I think there is a general misconception, maybe, about the requirements that are placed on charities. We are a charity and have registered charitable status, which means the Canada Revenue Agency watches what we do. They have guidelines specific to charities, and one of the things charities cannot do is give cash to what they call ‘unqualified donees.’ When you look at their website, the people we can give cash to turn out to be other registered charities, but not individuals. So we could have, at the start of this, given all the money that was donated to another charity and had them disburse goods and services to the families that were impacted.

But I think people also get confused around whether this was a GoFundMe kind of page, and it’s not. When you give money to a charity, you give it to them to carry out their charitable purposes: which, for us, is housing people, helping them with food security, and helping them with all the things they need to stabilize their housing. So we are doing the same kinds of things, with that funding, that we did before the fire – having housing for people, making sure they can keep that housing over the winter, making sure they have furniture and food. If there was an expectation that people would be direct recipients of cash, that was lost on me, and also not possible without us jeopardizing our charitable status.

You have a very clear interpretation of your organization’s role and how the money would be used, but it seems some of the recipients of the YWCA’s support were less clear on that. How hard has it been to communicate effectively with those affected by the Rockhill fire and be clear about what your role would be?

It is a bit challenging, like I said, with people scattered throughout the city. Staff have gone and met with people to find out, more specifically, what they needed, after we went through the initial beds, gift certificates, and those kinds of things. But it is hard to maintain that connection when you’re not all in the same building, when people could drop in and have informal discussions, or we could have a meal together. We’ve lost all the informal ways to connect with people and that is a challenge, so we’re hoping we can get some other kind of congregate living situation before the end of the fiscal year in March.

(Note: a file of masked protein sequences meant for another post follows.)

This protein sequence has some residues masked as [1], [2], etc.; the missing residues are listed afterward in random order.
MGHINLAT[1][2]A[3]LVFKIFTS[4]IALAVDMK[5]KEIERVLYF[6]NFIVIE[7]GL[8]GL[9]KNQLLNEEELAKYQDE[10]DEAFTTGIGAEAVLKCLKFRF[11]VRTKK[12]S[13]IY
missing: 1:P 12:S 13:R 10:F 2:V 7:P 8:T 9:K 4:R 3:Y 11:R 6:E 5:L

When you say you are hoping to be able to do that, what form might that take? Where might that be?

Well, there are some federal surplus buildings in Yellowknife and we have gone to Ottawa to meet with the federal minister, who was very interested in the fire and the impacts from that and what had been lost. As far as I know, we were the only group really doing emergency and transitional housing for families. You can already see the impacts of that being gone: you can see women backing up in the shelter system and it will only get worse, because we get requests every week for families who need some place to go, somewhere to stay, and we can’t meet those requests now. So I worry about what is going to happen around family housing in Yellowknife, in terms of emergency and transitional family housing.

To be clear on that, you are talking about federally owned buildings that could become homes for previous tenants of Rockhill?

Yes.

Whereabouts? Which buildings?

They do have a surplus apartment building available. Like I said, we have met with people in Ottawa and I’m going back to Ottawa in December to do some follow-up on that. But it would be great if that could happen.

Just lastly – I want to make sure people have things straight – when people were donating money to the YWCA following what happened at Rockhill, they were donating in order to help the YWCA to carry on doing what it has always done, and they were not directly funding families. That’s how you would present that. Am I right?

That’s true. The only other thing I would say is, because we do have insurance coverage, we are not using the donated money to replace our computers or to pay our staff. But we are using the money to carry on the activities around housing and support for families.